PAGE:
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     The following table describes the current technological state of our
systems and the anticipated progress of planned upgrades through 2001, based on
the percentage of our customers who will have access to the bandwidth and other
features shown:

                                LESS THAN                     750 MEGAHERTZ    TWO-WAY
                              550 MEGAHERTZ   550 MEGAHERTZ    OR GREATER     CAPABILITY
                              -------------   -------------   -------------   ----------
<S>                           <C>             <C>             <C>             <C>
March 31, 1999..............      42.7%           16.9%           40.4%          35.1%
December 31, 1999...........      23.9%           20.1%           56.0%          65.2%
December 31, 2000...........      12.9%           22.2%           64.9%          81.4%
December 31, 2001...........       7.7%           21.5%           70.8%          91.8%

     We have adopted the hybrid fiber optic/coaxial architecture, referred to as
the HFC architecture, as the standard for our ongoing systems upgrades. The HFC
architecture combines the use of fiber optic cable, which can carry hundreds of
video, data and voice channels over extended distances, with coaxial cable,
which requires a more extensive signal amplification in order to obtain the
desired transmission levels for delivering channels. In most systems, we connect
fiber optic cable to individual nodes serving an average of 800 homes or
commercial buildings. A node is a single connection to a cable system's main,
high-capacity fiber optic cable that is shared by a number of customers. Coaxial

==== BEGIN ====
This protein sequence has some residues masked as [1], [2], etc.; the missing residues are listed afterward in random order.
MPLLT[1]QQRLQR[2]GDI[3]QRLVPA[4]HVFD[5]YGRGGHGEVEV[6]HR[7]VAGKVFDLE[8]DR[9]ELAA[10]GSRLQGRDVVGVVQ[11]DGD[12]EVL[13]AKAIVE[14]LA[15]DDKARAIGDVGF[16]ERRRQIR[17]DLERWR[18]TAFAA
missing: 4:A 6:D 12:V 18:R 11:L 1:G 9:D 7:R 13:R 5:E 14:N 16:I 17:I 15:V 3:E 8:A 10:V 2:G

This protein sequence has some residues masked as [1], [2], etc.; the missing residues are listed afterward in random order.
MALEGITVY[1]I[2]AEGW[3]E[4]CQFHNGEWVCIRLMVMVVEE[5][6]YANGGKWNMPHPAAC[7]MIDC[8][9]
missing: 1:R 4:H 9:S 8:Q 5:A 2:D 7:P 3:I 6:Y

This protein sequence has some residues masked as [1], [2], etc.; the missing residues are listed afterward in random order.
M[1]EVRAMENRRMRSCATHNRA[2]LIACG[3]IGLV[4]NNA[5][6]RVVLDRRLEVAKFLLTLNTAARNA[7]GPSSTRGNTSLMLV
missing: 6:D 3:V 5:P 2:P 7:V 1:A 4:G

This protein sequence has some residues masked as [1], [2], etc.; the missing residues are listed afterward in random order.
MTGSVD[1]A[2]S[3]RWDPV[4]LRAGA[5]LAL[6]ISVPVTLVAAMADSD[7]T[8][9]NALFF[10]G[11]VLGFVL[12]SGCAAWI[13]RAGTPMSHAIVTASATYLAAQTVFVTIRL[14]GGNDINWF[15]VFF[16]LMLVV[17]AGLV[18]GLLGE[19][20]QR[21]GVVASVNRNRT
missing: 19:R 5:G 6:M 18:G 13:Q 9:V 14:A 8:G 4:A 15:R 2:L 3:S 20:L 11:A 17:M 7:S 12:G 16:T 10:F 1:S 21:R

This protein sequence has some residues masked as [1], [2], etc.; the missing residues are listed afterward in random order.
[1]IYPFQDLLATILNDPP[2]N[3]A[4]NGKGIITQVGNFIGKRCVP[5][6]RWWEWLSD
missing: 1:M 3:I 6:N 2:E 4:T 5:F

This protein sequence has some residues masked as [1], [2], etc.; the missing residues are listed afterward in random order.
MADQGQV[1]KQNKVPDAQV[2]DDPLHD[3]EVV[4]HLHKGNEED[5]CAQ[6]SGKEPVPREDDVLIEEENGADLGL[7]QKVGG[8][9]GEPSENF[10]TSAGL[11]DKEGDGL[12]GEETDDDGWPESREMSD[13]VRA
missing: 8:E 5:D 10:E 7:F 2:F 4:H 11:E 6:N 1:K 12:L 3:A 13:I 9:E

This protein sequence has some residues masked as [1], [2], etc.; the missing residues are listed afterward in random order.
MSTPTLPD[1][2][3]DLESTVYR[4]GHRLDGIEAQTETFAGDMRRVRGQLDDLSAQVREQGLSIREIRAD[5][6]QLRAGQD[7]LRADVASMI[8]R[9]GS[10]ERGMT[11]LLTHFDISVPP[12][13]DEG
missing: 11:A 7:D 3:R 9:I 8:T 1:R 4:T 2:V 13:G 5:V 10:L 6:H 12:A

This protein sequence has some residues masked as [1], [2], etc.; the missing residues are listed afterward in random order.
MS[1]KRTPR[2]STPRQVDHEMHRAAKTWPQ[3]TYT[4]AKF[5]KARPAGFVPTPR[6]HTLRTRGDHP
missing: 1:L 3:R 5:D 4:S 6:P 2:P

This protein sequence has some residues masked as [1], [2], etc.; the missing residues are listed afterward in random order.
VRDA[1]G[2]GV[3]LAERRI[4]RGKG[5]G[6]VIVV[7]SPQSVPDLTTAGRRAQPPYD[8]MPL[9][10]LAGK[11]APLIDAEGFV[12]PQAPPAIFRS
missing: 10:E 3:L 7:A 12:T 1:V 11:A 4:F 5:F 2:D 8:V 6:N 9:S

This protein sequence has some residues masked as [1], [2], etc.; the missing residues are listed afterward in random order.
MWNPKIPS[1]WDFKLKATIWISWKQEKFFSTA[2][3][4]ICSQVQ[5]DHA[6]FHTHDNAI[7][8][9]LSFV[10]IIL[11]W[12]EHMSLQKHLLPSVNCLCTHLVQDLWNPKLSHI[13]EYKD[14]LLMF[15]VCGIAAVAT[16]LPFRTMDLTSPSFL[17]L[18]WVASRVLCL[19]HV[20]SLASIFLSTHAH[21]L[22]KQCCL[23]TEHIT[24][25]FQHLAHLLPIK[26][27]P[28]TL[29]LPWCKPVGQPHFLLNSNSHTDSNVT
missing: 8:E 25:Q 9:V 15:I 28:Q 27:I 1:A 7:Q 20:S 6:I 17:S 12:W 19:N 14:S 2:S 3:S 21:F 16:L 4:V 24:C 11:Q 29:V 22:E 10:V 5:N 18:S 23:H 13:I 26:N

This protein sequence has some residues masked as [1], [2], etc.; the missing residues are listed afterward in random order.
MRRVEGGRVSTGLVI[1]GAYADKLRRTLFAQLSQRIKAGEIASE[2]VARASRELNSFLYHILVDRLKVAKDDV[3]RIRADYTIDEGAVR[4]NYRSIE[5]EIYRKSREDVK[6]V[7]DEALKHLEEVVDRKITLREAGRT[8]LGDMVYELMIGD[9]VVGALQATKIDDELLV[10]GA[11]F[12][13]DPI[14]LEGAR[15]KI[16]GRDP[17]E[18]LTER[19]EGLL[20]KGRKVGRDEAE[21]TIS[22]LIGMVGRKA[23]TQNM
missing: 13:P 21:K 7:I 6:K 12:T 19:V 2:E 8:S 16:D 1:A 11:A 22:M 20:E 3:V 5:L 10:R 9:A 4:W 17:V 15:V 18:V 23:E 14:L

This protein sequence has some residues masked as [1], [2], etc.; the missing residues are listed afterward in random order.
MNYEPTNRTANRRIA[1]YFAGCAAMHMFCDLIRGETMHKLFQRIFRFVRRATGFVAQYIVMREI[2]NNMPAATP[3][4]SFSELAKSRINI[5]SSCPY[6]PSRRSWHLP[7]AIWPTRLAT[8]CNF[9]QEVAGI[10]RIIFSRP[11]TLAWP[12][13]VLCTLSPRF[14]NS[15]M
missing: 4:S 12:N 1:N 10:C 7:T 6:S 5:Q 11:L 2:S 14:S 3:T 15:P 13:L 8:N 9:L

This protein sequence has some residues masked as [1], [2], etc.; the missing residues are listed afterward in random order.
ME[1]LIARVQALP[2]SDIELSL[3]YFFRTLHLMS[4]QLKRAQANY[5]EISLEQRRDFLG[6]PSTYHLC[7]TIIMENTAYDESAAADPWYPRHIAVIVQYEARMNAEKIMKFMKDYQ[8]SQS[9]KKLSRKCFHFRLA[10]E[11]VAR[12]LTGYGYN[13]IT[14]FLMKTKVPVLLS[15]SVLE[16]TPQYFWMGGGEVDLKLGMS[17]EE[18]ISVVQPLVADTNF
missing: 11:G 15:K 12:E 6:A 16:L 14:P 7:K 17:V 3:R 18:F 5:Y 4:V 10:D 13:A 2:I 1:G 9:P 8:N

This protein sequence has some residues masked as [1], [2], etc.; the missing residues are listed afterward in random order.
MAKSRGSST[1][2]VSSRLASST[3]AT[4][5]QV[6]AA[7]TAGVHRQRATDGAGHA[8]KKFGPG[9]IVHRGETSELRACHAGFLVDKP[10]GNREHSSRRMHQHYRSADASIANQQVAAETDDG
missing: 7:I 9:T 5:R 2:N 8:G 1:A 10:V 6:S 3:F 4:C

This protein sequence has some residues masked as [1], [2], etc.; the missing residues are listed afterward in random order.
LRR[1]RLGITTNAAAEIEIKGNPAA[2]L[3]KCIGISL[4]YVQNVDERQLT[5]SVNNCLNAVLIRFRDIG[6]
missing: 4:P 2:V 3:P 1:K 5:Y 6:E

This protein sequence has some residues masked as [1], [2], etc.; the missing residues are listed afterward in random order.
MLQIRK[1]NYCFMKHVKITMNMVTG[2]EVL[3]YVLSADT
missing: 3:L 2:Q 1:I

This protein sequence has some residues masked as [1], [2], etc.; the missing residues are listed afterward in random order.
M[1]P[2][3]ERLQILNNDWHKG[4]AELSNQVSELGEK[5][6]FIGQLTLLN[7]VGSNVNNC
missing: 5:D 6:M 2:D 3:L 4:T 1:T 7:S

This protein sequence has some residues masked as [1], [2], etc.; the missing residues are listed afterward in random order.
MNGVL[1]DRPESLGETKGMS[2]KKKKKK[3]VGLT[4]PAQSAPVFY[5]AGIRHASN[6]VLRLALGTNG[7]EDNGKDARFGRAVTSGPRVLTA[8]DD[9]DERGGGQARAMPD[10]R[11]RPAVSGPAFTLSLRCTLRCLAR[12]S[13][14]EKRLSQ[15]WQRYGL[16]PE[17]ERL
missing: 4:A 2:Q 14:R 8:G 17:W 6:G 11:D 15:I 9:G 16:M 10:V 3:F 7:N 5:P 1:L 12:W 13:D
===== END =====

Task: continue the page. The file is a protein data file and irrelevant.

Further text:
cable is then connected from each node to the individual homes or buildings. We
believe that this network design provides high capacity and superior signal
quality, and will enable us to provide the newest forms of telecommunications
services to our customers. The primary advantages of HFC architecture over
traditional coaxial cable networks include:
     - increased channel capacity of cable systems;
     - reduced number of amplifiers in cascade, which are needed to increase
       signal capacity, from the headend to the home, resulting in improved
       signal quality and reliability;
     - reduced number of homes that need to be connected to an individual node,
       improving the capacity of the network to provide high-speed Internet
       service and reducing the number of households affected by disruptions in
       the network; and
     - sufficient dedicated bandwidth for two-way services, which avoids reverse
       signal interference problems that can otherwise occur when you have
       two-way communication capability.
     The HFC architecture will enable us to offer new and enhanced services,
including additional channels and tiers, expanded pay-per-view options,
high-speed Internet access, wide area network, which permits a network of
computers to be connected together beyond an area, point-to-point data services,
which can switch data links from one point to another, and digital advertising
insertion. The upgrades will facilitate our new services in two primary ways:
     - Greater bandwidth allows us to send more information through our systems.
       This provides us with the "space" to provide new services in addition to
       our current services. As a result, we will be able to roll out digital
       cable programming in addition to existing analog channels offered to
       customers who do not wish to subscribe to a package of digital services.
     - Enhanced design configured for two-way communication with the customer
       allows us to provide cable Internet services without telephone support
       and other interactive